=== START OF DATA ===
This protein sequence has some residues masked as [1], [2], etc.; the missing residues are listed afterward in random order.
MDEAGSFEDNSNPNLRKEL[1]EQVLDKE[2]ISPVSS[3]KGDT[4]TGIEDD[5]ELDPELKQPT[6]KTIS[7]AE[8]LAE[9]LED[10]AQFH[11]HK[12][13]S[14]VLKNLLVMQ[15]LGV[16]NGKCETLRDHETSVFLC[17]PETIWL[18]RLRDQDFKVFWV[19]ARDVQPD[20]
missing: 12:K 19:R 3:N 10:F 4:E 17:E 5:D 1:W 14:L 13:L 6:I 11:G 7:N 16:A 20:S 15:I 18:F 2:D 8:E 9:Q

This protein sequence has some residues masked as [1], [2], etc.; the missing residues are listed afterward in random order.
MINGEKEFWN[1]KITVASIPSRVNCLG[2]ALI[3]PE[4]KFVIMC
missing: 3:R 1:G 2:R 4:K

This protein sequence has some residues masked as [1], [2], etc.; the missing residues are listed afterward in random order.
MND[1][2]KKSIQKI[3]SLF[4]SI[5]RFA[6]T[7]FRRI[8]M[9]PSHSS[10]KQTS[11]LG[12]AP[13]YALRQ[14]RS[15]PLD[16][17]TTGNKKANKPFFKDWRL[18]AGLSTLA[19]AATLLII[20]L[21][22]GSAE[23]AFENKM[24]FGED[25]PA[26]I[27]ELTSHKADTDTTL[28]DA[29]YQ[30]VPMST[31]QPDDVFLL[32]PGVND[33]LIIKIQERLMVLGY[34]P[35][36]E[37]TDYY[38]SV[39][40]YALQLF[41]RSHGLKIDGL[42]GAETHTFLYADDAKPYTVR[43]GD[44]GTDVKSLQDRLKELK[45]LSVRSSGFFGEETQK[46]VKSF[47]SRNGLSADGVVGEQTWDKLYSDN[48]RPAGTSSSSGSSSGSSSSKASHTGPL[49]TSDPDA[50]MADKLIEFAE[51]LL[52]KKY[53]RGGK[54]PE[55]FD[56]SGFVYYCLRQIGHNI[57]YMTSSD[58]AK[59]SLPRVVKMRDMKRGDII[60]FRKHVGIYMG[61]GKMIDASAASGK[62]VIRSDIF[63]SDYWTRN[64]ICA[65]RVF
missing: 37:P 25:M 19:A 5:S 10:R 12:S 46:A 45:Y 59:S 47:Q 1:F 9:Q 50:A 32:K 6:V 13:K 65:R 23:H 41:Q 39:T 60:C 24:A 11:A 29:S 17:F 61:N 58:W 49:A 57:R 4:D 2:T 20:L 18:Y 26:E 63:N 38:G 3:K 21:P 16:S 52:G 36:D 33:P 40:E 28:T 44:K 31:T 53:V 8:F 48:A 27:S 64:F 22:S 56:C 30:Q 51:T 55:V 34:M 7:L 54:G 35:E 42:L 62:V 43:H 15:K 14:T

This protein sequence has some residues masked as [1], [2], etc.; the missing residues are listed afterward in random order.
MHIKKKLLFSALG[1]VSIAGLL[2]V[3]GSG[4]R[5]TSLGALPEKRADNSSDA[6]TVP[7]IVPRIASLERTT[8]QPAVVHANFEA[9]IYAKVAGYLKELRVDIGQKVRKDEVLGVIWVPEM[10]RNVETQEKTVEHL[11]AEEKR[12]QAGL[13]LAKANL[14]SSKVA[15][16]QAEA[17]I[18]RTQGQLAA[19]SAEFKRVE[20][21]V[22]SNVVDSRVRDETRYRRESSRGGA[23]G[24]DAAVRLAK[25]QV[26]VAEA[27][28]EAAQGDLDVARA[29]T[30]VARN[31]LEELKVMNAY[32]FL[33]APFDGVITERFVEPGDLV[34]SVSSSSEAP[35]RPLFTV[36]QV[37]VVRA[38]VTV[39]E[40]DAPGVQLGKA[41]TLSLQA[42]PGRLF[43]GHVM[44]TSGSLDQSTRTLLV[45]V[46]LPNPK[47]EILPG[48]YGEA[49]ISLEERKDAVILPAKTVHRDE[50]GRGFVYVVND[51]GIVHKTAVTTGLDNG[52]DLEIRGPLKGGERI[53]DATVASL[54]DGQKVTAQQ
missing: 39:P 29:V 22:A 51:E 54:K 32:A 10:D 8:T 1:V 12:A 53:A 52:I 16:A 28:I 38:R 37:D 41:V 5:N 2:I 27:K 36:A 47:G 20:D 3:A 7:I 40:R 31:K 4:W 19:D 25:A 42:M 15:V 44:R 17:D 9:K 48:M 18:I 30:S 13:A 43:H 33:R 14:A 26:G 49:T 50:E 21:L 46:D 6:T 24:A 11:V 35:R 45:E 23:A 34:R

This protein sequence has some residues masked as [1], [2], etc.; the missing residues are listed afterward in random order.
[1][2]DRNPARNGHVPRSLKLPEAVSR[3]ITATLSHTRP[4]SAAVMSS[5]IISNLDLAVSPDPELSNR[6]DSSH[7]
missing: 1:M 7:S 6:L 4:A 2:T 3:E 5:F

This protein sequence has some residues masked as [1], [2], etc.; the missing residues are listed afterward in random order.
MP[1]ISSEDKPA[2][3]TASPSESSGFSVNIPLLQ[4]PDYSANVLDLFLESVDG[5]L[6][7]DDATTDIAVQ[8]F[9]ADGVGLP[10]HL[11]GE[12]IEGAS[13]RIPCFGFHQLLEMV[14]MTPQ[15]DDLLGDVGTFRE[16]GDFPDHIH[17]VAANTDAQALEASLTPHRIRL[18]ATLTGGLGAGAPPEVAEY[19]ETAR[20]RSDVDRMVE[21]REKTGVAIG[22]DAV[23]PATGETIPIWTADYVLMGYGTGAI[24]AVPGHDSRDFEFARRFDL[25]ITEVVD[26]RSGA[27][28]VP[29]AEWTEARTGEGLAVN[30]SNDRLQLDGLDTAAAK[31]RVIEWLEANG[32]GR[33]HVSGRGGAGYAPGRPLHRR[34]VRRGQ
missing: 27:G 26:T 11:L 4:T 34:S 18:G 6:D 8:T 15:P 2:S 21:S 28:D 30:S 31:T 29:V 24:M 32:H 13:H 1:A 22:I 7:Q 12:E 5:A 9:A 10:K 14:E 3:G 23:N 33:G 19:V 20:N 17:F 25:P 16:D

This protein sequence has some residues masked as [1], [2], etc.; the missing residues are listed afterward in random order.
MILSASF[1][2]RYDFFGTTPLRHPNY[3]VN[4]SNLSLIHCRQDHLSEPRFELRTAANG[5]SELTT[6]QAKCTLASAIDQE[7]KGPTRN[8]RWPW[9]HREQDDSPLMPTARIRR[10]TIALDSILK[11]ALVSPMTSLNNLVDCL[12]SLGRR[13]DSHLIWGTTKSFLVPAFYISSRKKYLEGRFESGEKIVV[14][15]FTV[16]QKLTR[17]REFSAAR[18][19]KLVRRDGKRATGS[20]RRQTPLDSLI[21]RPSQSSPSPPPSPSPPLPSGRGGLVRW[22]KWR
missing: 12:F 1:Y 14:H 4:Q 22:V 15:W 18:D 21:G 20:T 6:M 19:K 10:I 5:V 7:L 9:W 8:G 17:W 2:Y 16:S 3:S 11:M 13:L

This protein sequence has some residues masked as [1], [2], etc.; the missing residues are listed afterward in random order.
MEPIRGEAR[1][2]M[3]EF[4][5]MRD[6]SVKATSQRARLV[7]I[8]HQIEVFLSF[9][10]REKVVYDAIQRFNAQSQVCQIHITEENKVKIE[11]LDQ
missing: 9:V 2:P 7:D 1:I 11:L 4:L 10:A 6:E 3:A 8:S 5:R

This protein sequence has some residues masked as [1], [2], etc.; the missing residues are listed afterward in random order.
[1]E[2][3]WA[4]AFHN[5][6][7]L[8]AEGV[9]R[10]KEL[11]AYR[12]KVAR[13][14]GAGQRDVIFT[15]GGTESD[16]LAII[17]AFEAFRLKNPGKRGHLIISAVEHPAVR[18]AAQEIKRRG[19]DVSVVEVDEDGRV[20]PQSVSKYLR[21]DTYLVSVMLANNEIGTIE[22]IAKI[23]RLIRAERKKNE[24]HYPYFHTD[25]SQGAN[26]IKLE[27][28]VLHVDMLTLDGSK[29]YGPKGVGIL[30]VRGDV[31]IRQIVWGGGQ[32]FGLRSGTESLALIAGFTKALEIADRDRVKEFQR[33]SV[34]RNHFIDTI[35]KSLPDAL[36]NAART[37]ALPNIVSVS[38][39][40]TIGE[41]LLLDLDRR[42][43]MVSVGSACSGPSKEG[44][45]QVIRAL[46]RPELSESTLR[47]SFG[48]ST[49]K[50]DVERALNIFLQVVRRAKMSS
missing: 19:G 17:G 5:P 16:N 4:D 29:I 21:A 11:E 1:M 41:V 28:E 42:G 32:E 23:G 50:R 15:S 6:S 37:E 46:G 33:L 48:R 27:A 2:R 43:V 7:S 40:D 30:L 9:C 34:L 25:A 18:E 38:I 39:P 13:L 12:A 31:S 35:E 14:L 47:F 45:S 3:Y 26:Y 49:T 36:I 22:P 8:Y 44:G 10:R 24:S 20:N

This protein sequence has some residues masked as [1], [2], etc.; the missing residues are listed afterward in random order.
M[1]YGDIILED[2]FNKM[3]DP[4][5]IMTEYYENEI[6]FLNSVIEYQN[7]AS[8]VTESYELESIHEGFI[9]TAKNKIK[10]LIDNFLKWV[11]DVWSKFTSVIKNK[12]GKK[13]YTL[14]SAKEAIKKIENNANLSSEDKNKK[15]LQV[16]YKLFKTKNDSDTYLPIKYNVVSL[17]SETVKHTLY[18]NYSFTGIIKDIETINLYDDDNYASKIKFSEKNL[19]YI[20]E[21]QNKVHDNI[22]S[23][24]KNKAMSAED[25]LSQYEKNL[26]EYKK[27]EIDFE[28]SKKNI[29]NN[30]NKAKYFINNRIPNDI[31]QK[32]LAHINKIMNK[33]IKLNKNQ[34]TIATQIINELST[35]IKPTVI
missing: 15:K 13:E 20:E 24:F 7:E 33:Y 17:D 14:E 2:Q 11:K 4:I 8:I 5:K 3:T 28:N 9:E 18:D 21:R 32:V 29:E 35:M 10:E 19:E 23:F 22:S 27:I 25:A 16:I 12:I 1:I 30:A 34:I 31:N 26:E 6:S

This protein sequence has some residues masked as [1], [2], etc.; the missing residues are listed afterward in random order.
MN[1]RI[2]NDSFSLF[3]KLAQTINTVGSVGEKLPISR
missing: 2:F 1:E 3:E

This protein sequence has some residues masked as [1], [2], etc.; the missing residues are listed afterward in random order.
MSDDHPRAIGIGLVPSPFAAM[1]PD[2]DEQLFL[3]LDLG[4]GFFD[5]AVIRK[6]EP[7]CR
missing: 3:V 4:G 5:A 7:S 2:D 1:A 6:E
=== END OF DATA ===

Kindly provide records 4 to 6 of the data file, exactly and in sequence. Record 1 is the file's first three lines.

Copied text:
This protein sequence has some residues masked as [1], [2], etc.; the missing residues are listed afterward in random order.
MHIKKKLLFSALG[1]VSIAGLL[2]V[3]GSG[4]R[5]TSLGALPEKRADNSSDA[6]TVP[7]IVPRIASLERTT[8]QPAVVHANFEA[9]IYAKVAGYLKELRVDIGQKVRKDEVLGVIWVPEM[10]RNVETQEKTVEHL[11]AEEKR[12]QAGL[13]LAKANL[14]SSKVA[15][16]QAEA[17]I[18]RTQGQLAA[19]SAEFKRVE[20][21]V[22]SNVVDSRVRDETRYRRESSRGGA[23]G[24]DAAVRLAK[25]QV[26]VAEA[27][28]EAAQGDLDVARA[29]T[30]VARN[31]LEELKVMNAY[32]FL[33]APFDGVITERFVEPGDLV[34]SVSSSSEAP[35]RPLFTV[36]QV[37]VVRA[38]VTV[39]E[40]DAPGVQLGKA[41]TLSLQA[42]PGRLF[43]GHVM[44]TSGSLDQSTRTLLV[45]V[46]LPNPK[47]EILPG[48]YGEA[49]ISLEERKDAVILPAKTVHRDE[50]GRGFVYVVND[51]GIVHKTAVTTGLDNG[52]DLEIRGPLKGGERI[53]DATVASL[54]DGQKVTAQQ
missing: 39:P 29:V 22:A 51:E 54:K 32:A 10:D 8:T 1:V 12:A 53:A 52:I 16:A 28:I 38:R 37:D 41:V 5:N 2:I 27:K 36:A 47:G 20:D 3:A 7:I 40:R 31:K 4:W 19:D 25:A 42:M 15:V 44:R 17:D 9:K 48:M 18:I 30:S 13:A 43:H 33:R 14:A 26:G 49:T 50:E 21:L 46:D 6:T 24:A 11:V 35:R 45:E 23:A 34:R

This protein sequence has some residues masked as [1], [2], etc.; the missing residues are listed afterward in random order.
[1][2]DRNPARNGHVPRSLKLPEAVSR[3]ITATLSHTRP[4]SAAVMSS[5]IISNLDLAVSPDPELSNR[6]DSSH[7]
missing: 1:M 7:S 6:L 4:A 2:T 3:E 5:F

This protein sequence has some residues masked as [1], [2], etc.; the missing residues are listed afterward in random order.
MP[1]ISSEDKPA[2][3]TASPSESSGFSVNIPLLQ[4]PDYSANVLDLFLESVDG[5]L[6][7]DDATTDIAVQ[8]F[9]ADGVGLP[10]HL[11]GE[12]IEGAS[13]RIPCFGFHQLLEMV[14]MTPQ[15]DDLLGDVGTFRE[16]GDFPDHIH[17]VAANTDAQALEASLTPHRIRL[18]ATLTGGLGAGAPPEVAEY[19]ETAR[20]RSDVDRMVE[21]REKTGVAIG[22]DAV[23]PATGETIPIWTADYVLMGYGTGAI[24]AVPGHDSRDFEFARRFDL[25]ITEVVD[26]RSGA[27][28]VP[29]AEWTEARTGEGLAVN[30]SNDRLQLDGLDTAAAK[31]RVIEWLEANG[32]GR[33]HVSGRGGAGYAPGRPLHRR[34]VRRGQ
missing: 27:G 26:T 11:L 4:T 34:S 18:G 6:D 8:T 15:P 2:S 21:S 28:D 30:S 31:T 29:V 24:M 32:H 13:H 1:A 22:I 7:Q 12:E 5:A 9:A 10:K 14:E 3:G 23:N 33:G 19:V 20:N 17:F 25:P 16:D